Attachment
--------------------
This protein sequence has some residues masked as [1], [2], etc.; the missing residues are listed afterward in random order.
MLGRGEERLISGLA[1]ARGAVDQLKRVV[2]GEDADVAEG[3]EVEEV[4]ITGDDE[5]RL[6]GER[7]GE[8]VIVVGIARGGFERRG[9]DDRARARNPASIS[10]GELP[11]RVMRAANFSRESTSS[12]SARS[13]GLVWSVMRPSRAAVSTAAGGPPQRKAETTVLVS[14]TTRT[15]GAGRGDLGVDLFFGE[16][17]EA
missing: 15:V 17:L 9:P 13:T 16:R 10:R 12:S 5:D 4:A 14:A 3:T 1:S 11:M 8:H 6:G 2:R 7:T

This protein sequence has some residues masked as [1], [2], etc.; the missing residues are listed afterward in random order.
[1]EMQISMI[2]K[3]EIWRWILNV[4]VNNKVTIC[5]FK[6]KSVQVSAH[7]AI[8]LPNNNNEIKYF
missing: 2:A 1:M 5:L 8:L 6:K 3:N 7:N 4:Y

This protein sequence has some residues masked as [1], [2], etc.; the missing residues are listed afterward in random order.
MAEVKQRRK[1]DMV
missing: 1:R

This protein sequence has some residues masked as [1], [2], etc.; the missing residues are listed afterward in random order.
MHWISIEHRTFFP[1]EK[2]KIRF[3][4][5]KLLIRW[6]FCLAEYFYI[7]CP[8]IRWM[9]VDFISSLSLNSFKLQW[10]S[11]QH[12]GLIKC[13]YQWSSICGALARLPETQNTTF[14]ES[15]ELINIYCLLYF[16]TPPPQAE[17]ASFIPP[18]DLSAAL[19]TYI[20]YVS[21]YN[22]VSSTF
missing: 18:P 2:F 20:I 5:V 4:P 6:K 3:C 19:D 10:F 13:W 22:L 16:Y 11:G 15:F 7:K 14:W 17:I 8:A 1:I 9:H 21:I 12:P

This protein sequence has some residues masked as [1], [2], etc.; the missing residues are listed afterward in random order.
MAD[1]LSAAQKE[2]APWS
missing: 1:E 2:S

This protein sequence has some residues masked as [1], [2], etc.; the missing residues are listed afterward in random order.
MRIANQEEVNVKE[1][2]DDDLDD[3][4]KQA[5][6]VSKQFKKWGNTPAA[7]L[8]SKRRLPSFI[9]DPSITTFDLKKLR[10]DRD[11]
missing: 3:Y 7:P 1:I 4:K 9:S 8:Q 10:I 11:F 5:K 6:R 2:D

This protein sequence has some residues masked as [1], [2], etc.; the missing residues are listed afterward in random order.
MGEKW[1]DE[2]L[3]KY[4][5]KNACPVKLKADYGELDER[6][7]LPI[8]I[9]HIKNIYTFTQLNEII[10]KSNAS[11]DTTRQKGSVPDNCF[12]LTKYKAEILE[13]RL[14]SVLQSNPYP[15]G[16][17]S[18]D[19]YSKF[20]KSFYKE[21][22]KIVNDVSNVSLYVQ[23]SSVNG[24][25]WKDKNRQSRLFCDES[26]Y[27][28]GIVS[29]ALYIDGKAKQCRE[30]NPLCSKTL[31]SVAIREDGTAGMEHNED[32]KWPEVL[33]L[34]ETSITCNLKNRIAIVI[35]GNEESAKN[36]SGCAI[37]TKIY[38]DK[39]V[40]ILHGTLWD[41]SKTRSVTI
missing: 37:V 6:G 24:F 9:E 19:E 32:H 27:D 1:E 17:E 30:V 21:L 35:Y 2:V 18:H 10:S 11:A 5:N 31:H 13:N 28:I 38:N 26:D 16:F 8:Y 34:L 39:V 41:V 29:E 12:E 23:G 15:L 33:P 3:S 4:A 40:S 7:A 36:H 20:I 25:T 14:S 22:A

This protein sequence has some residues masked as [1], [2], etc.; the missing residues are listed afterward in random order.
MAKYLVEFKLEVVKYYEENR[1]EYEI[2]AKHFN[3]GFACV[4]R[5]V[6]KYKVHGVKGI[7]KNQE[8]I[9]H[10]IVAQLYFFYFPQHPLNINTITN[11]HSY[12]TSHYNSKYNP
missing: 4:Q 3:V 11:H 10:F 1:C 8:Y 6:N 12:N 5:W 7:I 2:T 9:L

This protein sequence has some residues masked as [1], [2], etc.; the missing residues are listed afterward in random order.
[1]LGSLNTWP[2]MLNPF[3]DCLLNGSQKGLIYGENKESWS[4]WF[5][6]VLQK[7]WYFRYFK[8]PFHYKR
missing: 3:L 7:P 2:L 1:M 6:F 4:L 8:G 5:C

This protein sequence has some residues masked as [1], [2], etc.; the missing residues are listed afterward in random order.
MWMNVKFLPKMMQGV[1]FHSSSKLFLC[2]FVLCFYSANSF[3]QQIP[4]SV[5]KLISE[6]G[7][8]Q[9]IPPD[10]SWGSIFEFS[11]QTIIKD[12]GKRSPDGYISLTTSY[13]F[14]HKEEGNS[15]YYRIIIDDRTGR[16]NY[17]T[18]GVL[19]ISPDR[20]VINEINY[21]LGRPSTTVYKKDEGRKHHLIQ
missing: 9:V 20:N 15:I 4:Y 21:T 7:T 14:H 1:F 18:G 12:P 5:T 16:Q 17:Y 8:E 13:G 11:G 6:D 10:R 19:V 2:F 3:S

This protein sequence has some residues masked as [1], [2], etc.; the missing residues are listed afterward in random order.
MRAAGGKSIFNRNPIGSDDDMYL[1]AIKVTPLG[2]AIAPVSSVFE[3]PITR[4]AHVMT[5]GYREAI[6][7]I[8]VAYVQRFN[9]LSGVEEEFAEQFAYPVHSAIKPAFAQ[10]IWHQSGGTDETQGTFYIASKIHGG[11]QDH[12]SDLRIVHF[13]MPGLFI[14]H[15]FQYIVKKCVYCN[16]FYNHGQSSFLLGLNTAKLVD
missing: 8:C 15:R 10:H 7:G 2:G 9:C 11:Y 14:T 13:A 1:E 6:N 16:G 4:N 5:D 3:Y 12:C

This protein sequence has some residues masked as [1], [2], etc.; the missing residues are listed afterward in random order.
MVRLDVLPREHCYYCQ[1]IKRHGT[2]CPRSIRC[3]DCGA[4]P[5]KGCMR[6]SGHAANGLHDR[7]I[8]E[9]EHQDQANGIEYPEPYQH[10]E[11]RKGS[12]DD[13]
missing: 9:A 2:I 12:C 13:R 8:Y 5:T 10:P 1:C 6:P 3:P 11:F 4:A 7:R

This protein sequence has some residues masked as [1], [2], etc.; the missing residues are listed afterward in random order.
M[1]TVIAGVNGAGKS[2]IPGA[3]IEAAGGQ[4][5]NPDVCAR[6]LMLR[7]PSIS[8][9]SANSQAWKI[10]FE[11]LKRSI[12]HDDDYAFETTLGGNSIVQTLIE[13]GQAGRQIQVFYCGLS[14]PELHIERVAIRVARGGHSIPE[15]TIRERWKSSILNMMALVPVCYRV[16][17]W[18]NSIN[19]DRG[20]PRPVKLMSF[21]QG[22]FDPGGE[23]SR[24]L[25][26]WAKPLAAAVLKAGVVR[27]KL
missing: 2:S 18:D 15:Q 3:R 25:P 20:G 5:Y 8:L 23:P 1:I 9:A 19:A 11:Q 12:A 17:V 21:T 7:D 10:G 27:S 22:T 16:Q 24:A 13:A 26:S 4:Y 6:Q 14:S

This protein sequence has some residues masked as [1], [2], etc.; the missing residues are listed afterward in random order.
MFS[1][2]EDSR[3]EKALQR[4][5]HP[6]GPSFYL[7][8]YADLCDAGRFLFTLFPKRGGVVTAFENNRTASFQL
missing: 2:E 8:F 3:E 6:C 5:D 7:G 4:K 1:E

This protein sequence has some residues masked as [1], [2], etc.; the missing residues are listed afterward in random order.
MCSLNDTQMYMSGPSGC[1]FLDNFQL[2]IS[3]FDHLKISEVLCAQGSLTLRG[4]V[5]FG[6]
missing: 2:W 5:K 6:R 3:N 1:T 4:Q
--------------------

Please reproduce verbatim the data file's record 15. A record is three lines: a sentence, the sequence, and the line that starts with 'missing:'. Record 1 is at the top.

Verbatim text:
This protein sequence has some residues masked as [1], [2], etc.; the missing residues are listed afterward in random order.
MCSLNDTQMYMSGPSGC[1]FLDNFQL[2]IS[3]FDHLKISEVLCAQGSLTLRG[4]V[5]FG[6]
missing: 2:W 5:K 6:R 3:N 1:T 4:Q